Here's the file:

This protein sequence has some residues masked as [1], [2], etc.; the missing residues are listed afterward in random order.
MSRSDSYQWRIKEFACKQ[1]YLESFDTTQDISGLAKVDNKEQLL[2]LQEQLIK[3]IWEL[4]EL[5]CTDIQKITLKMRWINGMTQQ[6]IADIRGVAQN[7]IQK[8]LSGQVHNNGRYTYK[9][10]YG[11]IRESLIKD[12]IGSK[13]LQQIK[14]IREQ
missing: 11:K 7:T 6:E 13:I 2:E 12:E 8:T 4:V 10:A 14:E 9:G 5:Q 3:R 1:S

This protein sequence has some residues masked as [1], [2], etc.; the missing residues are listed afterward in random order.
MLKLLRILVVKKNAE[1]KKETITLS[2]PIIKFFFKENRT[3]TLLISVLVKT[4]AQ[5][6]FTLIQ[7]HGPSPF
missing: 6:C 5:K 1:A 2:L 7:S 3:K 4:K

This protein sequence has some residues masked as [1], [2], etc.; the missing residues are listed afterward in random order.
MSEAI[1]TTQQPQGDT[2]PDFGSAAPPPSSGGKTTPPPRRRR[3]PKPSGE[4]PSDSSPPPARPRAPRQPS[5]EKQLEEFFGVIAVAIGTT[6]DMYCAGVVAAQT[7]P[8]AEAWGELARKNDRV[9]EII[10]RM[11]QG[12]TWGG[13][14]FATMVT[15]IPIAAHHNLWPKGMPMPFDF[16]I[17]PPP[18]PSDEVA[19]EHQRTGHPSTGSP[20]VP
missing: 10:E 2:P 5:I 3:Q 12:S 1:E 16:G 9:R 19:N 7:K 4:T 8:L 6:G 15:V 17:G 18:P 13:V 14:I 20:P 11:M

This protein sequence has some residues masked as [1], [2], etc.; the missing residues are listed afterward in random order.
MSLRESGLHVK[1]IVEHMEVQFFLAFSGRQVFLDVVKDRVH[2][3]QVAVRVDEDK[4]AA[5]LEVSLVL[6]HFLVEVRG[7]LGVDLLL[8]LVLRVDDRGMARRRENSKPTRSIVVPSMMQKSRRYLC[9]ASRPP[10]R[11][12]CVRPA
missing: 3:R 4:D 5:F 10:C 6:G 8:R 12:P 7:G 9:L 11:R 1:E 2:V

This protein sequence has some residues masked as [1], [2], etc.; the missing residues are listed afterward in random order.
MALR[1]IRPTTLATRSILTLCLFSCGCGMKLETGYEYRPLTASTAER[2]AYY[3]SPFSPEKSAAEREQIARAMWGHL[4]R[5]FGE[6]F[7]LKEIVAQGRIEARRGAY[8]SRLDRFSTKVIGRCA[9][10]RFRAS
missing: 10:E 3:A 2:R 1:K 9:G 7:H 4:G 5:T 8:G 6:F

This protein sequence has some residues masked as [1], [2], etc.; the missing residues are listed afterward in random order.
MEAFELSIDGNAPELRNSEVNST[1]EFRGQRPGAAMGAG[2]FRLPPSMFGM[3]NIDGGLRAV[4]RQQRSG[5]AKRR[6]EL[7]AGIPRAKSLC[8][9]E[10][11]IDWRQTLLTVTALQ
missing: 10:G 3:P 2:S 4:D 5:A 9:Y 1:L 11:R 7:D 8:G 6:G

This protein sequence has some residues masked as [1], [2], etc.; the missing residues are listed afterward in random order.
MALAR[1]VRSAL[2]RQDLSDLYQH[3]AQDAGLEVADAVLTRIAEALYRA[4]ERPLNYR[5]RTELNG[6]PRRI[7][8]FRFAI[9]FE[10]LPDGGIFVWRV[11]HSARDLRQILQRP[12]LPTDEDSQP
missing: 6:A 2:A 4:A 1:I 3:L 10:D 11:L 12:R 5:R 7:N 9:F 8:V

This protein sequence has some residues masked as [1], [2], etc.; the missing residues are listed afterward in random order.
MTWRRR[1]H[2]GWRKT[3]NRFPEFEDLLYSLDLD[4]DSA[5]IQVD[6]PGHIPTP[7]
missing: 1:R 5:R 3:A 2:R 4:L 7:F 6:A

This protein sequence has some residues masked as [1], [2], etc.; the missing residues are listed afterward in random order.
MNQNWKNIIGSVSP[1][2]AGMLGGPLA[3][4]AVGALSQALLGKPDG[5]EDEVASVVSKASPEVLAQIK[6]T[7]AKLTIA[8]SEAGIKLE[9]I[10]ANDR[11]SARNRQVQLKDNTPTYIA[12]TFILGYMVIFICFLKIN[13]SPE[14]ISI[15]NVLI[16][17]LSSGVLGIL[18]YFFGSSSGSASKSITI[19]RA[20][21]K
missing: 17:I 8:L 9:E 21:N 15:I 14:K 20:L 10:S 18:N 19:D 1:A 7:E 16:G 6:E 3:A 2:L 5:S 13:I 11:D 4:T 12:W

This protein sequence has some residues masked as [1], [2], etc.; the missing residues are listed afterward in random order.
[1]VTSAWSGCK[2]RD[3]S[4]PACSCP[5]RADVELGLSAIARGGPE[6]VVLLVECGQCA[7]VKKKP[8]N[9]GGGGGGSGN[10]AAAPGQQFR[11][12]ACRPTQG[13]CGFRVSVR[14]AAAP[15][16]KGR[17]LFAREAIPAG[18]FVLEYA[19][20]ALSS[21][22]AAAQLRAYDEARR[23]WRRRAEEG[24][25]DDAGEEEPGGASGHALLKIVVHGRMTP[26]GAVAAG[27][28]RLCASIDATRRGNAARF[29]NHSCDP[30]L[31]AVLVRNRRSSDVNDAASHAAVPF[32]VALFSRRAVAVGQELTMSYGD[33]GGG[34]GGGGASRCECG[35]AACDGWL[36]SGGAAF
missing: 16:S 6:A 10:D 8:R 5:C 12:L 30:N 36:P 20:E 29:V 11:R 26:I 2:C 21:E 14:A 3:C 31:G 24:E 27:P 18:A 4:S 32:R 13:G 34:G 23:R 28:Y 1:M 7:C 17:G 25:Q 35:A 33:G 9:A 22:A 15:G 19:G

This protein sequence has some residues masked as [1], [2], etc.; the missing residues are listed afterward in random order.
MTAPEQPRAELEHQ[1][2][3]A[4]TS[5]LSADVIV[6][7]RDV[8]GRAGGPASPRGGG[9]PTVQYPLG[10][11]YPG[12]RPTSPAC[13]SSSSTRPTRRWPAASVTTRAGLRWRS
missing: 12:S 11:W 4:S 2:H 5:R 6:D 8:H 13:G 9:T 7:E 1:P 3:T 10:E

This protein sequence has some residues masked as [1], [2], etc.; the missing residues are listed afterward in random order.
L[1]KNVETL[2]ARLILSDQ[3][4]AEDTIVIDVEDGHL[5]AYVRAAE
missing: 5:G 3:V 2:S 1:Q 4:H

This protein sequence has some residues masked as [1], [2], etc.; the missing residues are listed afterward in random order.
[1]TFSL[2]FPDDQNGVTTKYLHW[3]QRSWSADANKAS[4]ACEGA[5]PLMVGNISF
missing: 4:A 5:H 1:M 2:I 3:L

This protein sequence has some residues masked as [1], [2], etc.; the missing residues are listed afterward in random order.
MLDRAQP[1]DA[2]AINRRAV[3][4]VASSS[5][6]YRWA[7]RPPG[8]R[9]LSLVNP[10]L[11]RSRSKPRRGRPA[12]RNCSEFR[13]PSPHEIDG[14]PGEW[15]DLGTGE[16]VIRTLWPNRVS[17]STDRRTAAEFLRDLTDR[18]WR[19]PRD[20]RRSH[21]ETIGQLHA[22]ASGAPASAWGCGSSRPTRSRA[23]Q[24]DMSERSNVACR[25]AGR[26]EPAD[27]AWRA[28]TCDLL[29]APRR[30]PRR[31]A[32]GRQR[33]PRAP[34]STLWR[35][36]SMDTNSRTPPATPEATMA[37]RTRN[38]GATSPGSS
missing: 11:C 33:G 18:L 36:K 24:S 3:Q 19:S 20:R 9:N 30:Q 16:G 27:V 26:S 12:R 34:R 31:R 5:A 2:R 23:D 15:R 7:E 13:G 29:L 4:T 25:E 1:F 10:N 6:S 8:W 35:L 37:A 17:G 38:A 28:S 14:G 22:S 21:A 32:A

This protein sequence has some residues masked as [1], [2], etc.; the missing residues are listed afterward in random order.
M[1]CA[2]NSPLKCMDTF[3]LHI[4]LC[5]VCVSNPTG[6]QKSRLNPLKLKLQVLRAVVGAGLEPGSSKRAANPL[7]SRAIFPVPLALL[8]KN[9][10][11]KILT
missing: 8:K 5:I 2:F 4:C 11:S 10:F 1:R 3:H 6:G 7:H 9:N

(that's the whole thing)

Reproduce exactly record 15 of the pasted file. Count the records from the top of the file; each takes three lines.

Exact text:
This protein sequence has some residues masked as [1], [2], etc.; the missing residues are listed afterward in random order.
M[1]CA[2]NSPLKCMDTF[3]LHI[4]LC[5]VCVSNPTG[6]QKSRLNPLKLKLQVLRAVVGAGLEPGSSKRAANPL[7]SRAIFPVPLALL[8]KN[9][10][11]KILT
missing: 8:K 5:I 2:F 4:C 11:S 10:F 1:R 3:H 6:G 7:H 9:N